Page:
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WD Black SN850X vs Samsung 980 Pro: Which one to buy?

Let’s face the truth. The number of competitors for the Samsung 980 Pro is increasing rapidly. I have compared the very popular WD Black SN850 with the Samsung 980 Pro in this article. SN850 just smashed the 980 Pro.

And now, there is another addition to WD Black’s team. WD Black SN850’s upgraded version is right here. It is named WD Black SN850X. It comes in three variants i.e. 1TB, 2TB, and 4TB. I have compared these both as well in another article. It has got some performance improvements over the SN850.

I was getting a lot of requests for the comparison of the WD Black SN850X and Samsung 980 Pro. So, here I am again to reveal which one is the best pick for whom.

Right off the bat, I should add that the WD Black SN850X lacks hardware encryption which could be a notable drawback for some users. But, we are going to cover all other aspects here in this article. So, let’s get started.

SpecificationWD Black SN850XSamsung 980 Pro
Storage Variants1TB, 2TB, 4TB250GB, 500GB, 1TB, 2TB
Theoretical Read Speed (Seq)Up to 7,300 MB/sUp to 7,000 MB/s
Theoretical Write Speed (Seq)Up to 6,300 MB/sUp to 5,000 MB/s
Random Read SpeedUp to 1,200K IOPSUp to 1,000K IOPS
Random Write SpeedUp to 1,100K IOPSUp to 1,000K IOPS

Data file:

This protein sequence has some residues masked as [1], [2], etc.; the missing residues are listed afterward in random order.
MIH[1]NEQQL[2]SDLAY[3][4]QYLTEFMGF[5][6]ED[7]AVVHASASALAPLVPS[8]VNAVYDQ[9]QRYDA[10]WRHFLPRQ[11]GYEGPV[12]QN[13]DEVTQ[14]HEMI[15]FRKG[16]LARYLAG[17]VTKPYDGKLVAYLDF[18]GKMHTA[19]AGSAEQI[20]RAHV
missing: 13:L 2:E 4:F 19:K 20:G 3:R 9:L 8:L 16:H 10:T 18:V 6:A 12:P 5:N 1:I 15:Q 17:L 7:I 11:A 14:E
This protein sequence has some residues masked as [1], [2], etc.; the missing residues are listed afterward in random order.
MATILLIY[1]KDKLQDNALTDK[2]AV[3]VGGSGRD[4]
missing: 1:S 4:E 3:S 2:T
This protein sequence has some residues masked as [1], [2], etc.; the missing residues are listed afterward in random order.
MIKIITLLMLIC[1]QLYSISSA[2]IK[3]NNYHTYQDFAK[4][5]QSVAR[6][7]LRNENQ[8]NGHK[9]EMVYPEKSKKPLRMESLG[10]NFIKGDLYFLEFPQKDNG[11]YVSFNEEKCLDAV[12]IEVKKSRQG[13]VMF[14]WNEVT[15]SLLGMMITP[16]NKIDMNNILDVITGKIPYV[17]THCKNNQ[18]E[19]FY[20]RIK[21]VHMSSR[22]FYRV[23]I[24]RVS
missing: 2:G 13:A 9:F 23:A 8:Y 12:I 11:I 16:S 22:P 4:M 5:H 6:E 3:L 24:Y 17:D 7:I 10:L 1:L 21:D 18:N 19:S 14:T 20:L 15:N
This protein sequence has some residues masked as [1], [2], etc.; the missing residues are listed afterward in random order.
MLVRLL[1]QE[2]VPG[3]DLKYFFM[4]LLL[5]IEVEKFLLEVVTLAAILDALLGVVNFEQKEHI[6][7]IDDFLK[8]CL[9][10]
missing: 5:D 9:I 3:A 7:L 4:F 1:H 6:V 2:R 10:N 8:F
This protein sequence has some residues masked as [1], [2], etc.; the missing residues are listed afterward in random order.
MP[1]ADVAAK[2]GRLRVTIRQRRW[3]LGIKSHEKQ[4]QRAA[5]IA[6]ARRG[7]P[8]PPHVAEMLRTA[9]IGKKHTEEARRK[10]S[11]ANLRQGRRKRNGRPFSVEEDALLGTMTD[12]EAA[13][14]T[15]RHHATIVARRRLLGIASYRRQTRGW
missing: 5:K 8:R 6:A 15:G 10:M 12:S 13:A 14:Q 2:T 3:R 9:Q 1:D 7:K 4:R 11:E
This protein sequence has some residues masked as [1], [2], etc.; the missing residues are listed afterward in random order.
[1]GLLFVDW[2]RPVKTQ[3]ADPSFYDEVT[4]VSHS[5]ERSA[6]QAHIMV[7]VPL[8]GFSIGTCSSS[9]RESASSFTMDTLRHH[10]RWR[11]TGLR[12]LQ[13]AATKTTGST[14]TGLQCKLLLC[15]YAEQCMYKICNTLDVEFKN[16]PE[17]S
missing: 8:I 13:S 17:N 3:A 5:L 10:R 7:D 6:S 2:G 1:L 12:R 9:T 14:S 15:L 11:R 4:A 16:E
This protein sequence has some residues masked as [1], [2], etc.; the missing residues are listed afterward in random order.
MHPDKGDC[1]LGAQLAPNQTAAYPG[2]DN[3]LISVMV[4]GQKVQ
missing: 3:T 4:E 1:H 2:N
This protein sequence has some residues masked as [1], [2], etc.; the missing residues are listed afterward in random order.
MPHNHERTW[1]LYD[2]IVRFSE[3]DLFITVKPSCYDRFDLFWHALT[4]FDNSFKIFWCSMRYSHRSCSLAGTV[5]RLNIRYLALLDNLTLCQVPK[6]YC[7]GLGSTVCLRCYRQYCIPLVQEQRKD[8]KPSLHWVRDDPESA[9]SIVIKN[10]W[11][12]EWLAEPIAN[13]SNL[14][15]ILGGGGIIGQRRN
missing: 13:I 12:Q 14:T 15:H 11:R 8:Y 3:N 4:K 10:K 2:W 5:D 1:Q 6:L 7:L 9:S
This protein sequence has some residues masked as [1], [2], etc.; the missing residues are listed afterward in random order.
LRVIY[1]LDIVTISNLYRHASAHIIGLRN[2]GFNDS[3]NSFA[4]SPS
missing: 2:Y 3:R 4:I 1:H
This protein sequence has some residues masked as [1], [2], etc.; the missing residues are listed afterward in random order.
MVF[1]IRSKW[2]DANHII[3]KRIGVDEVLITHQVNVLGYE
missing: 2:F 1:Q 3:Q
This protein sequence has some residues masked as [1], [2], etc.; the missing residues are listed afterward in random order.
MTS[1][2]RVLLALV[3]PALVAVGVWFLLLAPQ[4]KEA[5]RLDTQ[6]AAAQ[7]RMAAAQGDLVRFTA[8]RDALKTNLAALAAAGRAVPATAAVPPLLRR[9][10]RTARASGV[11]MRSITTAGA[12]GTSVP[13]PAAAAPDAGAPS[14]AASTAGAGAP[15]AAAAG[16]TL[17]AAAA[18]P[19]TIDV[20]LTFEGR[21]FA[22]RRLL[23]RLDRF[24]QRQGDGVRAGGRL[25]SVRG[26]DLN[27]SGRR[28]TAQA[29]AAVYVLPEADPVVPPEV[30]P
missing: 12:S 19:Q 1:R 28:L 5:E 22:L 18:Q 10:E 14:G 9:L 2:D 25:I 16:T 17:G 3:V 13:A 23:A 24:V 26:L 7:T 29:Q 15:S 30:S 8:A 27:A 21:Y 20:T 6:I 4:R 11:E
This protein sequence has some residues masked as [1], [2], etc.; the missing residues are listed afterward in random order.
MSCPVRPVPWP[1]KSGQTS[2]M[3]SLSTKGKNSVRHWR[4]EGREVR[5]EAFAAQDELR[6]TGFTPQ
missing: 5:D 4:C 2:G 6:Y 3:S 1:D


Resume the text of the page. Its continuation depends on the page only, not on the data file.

Warranty5 Years5 Years
Heatsink OptionAvailableAvailable
EncryptionNot AvailableAvailable
PriceCheck AmazonCheck Amazon

The WD Black SN850X has a slightly higher sequential read speed of 300 MB/s. In terms of sequential write speed, the WD Black SN850X is significantly faster than the Samsung 980 Pro in this aspect, with a difference of 1,300 MB/s.

The WD Black SN850X has a random read speed of 1,200K IOPS, which is 200K IOPS faster than the Samsung 980 Pro’s random read speed of 1,000K IOPS. The random write speed of the WD Black SN850X is 1,100K IOPS, while that of the Samsung 980 Pro is 1,000K IOPS, indicating that the WD Black SN850X is 100K IOPS faster in random write speed.

We are talking about the top variants (2TB and 4TB) of both SSDs hence their maximum performance. The smaller storage variants will have their own specifications.

The test-bench specifications are as follows.

CPU: Intel Core i5 12600K (10 Cores/16 Threads) (4.90 GHz)

Memory: 8x2GB DDR5 (4800 MHz)

Motherboard: MSI Pro Z690-A DDR5

Heatsink: Installed

These benchmarks are done using the 1TB variants of both SSDs. During the tests, they are 0% filled. Let’s see the differences.

For these tests, I have used the CrystalDiskMark software. For the sequential performance test, I have used 1MB I/O size and 1GB File size. Queue Depth is 8 and Thread is set to 1.